# Collision response with velocity not correct with rectangle corners?

## Recommended Posts

Spa8nky    230
Hi folks, If I have two rectangles, one static and the other controllable, I can resolve an intersection between the two using: rectangle_Moving.Centre += contact.normal * contact.penetration; If I decide to create a particle that lies at the centre of the moving rectangle and update the position of the rectangle based on the particle's position, then the collision resolution steps I take are as follows: - Integrate particle - Set moving rectangle centre to particle's current position - Test for intersection [If intersecting]: - Adjust rectangle position (as shown above) - Adjust particle velocity
                // Update the particle
debug_Particle.Integrate(dt_Seconds);

// Set the rectangle's centre to the particle position
debug_Rectangle[0].Centre = debug_Particle.Position;

if (Detection2D.TestRectangleRectangle(debug_Rectangle[0], debug_Rectangle[1], ref contact))
{
// Correct the intersection
debug_Rectangle[0].Centre += contact.normal * contact.penetration;

// Correct the velocity
// Sliding response (remove all components of velocity along the normal of collision)
float vDotN = Vector2.Dot(debug_Particle.Velocity, contact.normal);
debug_Particle.Velocity -= contact.normal * vDotN;
}


Unfortunately the collision resolution doesn't work as planned and the moving rectangle will stick to the static rectangles corners. Can anyone please tell me what I may have done wrong here please? Thank you.

##### Share on other sites
Dim_Yimma_H    557
Have you made sure that the contact.normal is always perpendicular to only one of the static rectangle's sides? (And that the contact.penetration is along that vector)
- Because if the normal would be diagonal (e.g. on a corner) it could cause getting stuck, when both the horizontal and vertical velocity may be canceled by the corresponding diagonal correction.

##### Share on other sites
Spa8nky    230
The rectangles never get stuck when just adjusting position, only when adjusting velocity.

The collision normals are only ever perpendicular to the rectangle sides and are never diagonal for the corners.

I am integrating my particle as follows:

        public void Integrate(float duration)        {            // We don't integrate things with zero mass             // <= ??!??!?! 0 = infinite mass?!?!?!?!?!?!?!?!            if (mass_Inverse <= 0.0f)            {                return;            }            // ==========================================================================================================            // • Work out the acceleration from all the forces acting on the particle             // • Forces are stored in force_Accumulated            for (int i = 0; i < force_Generators.Count; i++)            {                force_Generators[i].UpdateForce(this, duration);            }            // ==========================================================================================================            // Update acceleration from accumulated forces            Vector2 acceleration_Resulting = acceleration;            acceleration_Resulting += force_Accumulated;            // Update linear velocity from the acceleration            velocity += acceleration_Resulting * duration;            // Update linear position            position += velocity * duration;            // Clear the accumulated forces            ClearAccumulatedForce();        }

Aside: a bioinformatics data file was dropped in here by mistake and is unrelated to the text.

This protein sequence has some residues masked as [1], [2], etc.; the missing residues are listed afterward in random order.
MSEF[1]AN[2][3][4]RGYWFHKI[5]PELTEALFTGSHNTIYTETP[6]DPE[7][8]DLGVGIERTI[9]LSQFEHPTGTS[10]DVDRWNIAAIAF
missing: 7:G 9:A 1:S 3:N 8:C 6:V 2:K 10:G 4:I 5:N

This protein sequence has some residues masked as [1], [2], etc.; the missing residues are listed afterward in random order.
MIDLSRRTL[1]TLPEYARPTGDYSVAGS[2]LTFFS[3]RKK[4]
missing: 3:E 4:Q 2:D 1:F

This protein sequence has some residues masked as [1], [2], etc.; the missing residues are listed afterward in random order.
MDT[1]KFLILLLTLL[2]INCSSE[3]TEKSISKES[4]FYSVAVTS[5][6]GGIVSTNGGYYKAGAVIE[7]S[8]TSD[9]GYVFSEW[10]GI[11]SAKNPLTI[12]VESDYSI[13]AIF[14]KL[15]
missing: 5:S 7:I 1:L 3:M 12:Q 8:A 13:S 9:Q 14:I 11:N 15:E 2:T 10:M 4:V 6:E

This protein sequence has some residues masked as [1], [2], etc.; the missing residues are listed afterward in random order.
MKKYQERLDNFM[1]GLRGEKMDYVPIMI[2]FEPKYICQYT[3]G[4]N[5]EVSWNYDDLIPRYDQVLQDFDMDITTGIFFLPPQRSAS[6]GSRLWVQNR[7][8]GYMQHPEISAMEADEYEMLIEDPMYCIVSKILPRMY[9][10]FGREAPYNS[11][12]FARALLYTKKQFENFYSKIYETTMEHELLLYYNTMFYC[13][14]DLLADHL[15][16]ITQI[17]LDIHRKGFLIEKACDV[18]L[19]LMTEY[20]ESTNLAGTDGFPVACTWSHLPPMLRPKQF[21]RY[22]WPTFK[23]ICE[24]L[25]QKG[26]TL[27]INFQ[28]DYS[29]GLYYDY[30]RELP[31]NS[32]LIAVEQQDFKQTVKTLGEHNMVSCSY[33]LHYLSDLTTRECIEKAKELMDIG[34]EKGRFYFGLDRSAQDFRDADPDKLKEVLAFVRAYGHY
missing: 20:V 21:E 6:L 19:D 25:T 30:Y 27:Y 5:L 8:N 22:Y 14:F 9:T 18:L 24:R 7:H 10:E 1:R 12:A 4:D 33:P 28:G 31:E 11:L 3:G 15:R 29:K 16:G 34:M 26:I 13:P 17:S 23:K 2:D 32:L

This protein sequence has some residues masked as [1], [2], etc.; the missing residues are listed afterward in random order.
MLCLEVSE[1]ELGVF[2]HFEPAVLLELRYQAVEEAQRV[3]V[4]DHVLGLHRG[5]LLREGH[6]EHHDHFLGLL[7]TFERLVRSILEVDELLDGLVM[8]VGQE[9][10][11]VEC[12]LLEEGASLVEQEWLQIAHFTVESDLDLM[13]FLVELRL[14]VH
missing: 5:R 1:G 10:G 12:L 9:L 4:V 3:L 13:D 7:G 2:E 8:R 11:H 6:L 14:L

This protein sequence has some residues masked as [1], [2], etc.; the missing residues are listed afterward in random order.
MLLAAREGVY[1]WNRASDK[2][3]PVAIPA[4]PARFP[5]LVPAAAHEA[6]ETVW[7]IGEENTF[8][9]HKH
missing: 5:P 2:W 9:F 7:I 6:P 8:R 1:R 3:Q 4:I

Maybe that is where I am going wrong?

##### Share on other sites
Dim_Yimma_H    557
I don't see anything causing sticking there, the velocity is accumulated and should keep any sliding. Especially if you have 0 force.

I presume the particle is completely still when you describe it as stuck, and that there is nothing that keeps driving/accelerating the particle after a first collision-correction.

If you can make a debugger breakpoint when getting stuck on a corner try to confirm that the velocity really gets parallel to the static rect-side (to see whether first code snippet works), then step until next loop update and ensure that the same velocity remains "sliding" the same way - if it does not that indicates the velocity has been lost somewhere else, which it shouldn't.

Such a loss can possibly be caused by copying only part of the particle data, or modifying a temporary instance instead of the real one, or another code part interrupting (the debugger can help find that). Personally I use to find "data breakpoint" useful when a variable is correct at one point but gets wrong at an unknown point.

##### Share on other sites
Spa8nky    230
Quote:
 I presume the particle is completely still when you describe it as stuck, and that there is nothing that keeps driving/accelerating the particle after a first collision-correction.

The particle velocity is (0,0) when it is "stuck" at the corner. If the particle is traveling in the +ve y direction the y velocity remains at 0 when sliding and never changes.

Maybe the problem might be that the collision detection is returning the wrong axis when the rectangles are parallel?

Can anyone please confirm/deny that this might be the case?